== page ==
I love a good chunk of steak or a nice thick, plump and juicy burger. I hardly eat meat, but when I do, I like to have only either prime-grade or a top-tier of choice beef from the US, or a thick cut of the superior, fully marbled Japanese Kobe or Matsusaka beef.
There has been a steady influx of excellent beef into our country. But a problem has cropped up. Competition has become nasty. Many establishments claim to have the most superior beef just to attract business.
There are two popular and overused words to attract steak lovers: Angus and Kobe. But as soon as you bite into that steak, you know you’ve been had.
Angus and Kobe are varieties of cattle. There are various grades in each, from good to superior. So, watch out.
When I was a student at Cornell, the agriculture school grew its own prime-grade beef. This was in turn offered in the most sosyal restaurant on campus, a dining place called What’s Your Beef?
The place served the most outstanding roast prime rib with Yorkshire pudding. Everytime I had some extra dollars, I would dine there.
From my exposure to all fine prime rib dinners since then, I must say now the place was one of the best. Its beef was thick, juicy, tender and most delicious just with au jus.
I also remember a friend who got a gift of imported boneless Japanese Prime Kobe. It was a whole prime rib. The meat in that cut looked almost all white with the high marbling content.
I remember slicing a chunk, searing both sides to a medium without any seasoning and taking a bite. Even without the salt, it was crazy delicious with all the flavors supplied by the marbling. (Marbling is the white fat between the red meat. This is what gives beef its flavor. The more of this, the higher the grade.)
Out of that chunk, my friend’s waiter also took a cut, ground it and made it into hamburger. Aray!
American food, wine fest
Last week, I was blessed to be invited to a steak lunch. It was a certified Angus beef lunch.
Having been burned from those overused words Angus and Kobe, I wasn’t really expecting much. You may have the best steaks, but cooking it properly is still another aspect. They should be cooked with precision.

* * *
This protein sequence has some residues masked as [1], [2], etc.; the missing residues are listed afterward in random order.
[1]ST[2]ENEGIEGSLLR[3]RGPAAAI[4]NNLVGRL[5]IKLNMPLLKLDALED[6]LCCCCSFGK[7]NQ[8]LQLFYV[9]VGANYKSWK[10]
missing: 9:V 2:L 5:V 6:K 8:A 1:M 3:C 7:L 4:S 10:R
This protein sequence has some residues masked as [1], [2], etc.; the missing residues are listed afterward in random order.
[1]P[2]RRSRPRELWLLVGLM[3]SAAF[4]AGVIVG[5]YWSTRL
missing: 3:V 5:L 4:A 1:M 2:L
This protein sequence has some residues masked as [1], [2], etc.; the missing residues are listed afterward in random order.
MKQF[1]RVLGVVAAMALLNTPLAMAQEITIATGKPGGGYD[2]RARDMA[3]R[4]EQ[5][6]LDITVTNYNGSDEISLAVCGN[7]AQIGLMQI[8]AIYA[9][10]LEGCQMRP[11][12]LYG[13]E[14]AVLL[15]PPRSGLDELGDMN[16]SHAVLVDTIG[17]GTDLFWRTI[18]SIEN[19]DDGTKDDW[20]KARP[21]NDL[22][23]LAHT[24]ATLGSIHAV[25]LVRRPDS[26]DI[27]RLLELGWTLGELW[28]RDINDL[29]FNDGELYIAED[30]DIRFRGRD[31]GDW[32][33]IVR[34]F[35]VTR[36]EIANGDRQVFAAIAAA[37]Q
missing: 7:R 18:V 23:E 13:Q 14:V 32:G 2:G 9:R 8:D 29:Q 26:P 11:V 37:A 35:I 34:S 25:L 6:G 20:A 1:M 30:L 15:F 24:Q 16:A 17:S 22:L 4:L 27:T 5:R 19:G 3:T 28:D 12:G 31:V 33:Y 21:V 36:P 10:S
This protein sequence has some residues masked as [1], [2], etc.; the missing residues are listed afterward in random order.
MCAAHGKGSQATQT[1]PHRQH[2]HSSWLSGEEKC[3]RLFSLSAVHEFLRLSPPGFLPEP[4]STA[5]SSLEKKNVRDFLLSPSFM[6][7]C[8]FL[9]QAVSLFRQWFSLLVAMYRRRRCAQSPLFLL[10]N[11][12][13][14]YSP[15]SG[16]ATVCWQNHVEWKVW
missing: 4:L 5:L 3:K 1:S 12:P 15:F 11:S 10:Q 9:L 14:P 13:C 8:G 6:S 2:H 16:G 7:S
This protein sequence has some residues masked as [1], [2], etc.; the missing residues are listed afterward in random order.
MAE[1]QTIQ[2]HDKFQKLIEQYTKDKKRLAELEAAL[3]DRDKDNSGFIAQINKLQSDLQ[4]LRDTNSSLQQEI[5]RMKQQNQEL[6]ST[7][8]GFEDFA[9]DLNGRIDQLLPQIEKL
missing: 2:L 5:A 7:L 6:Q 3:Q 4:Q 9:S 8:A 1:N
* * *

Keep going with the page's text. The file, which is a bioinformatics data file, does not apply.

We started off with a thick, rich and creamy cup of New England clam chowder. It was made very well. With an overgrating of fresh pepper, it was a nice start to awaken the palate for the coming steak. It tasted even better with chilled Chardonnay.
We were given hot plates and made to go to a carving table. There before us were two whole slabs of certified Angus beef tenderloin and striploin, done medium.
I got a slice of both with a gentle request to the carver for a thicker slice of the Striploin or the New York cut steak.
I noticed the striploin was roasted to perfection. On our table were sidings of mashed potato, sauteed mushrooms, French beans, creamed spinach and broccoli au gratin.
Also on the side were three sauces: Bearnaise, Charon or tomato-based béarnaise, and Green Peppercorn.
The tenderloin brought me back to the days of Au Bon Vivant when our French chefs would make what to me was the best-tasting béarnaise sauce.
The tenderloin béarnaise combination that day was super sarap. You could taste the superior butter and vinegar-laced tarragon in that sauce.
I also sampled the Charon sauce which I thought was also good (but I preferred the first sauce). The Peppercorn sauce was also divine. With the New York cut, I wanted to savor the pure taste of beef so I just salted a slice a bit. Too salty. The rub was perfect even without the seasoning. I could not believe there existed this quality of meat.
I also learned that in my host’s kitchen hides a low-key French chef who makes all these incredible sauces. I was so stuffed, but being the glutton that I am, I ordered another slice of the tenderloin with the béarnaise sauce. Incredible!
I sampled all the sidings but the ones that stayed on my warm plate were the creamed spinach and the mashed potatoes.
With both steaks, we had an exceptional glass of Columbia Crest Two Vines Cabernet Sauvignon. What a perfect combination.
This was one of the best steak meals I have had in Manila. It’s the real certified superior Angus. And, as MacArthur says, “I shall return.” I will go back for that attractive burger on the menu.
Check out the All-American Food and Wine Fest at the Oakroom of the Oakwood Hotel, 17 ADB Avenue, Ortigas Center, Pasig City until July 26. Call 9107888.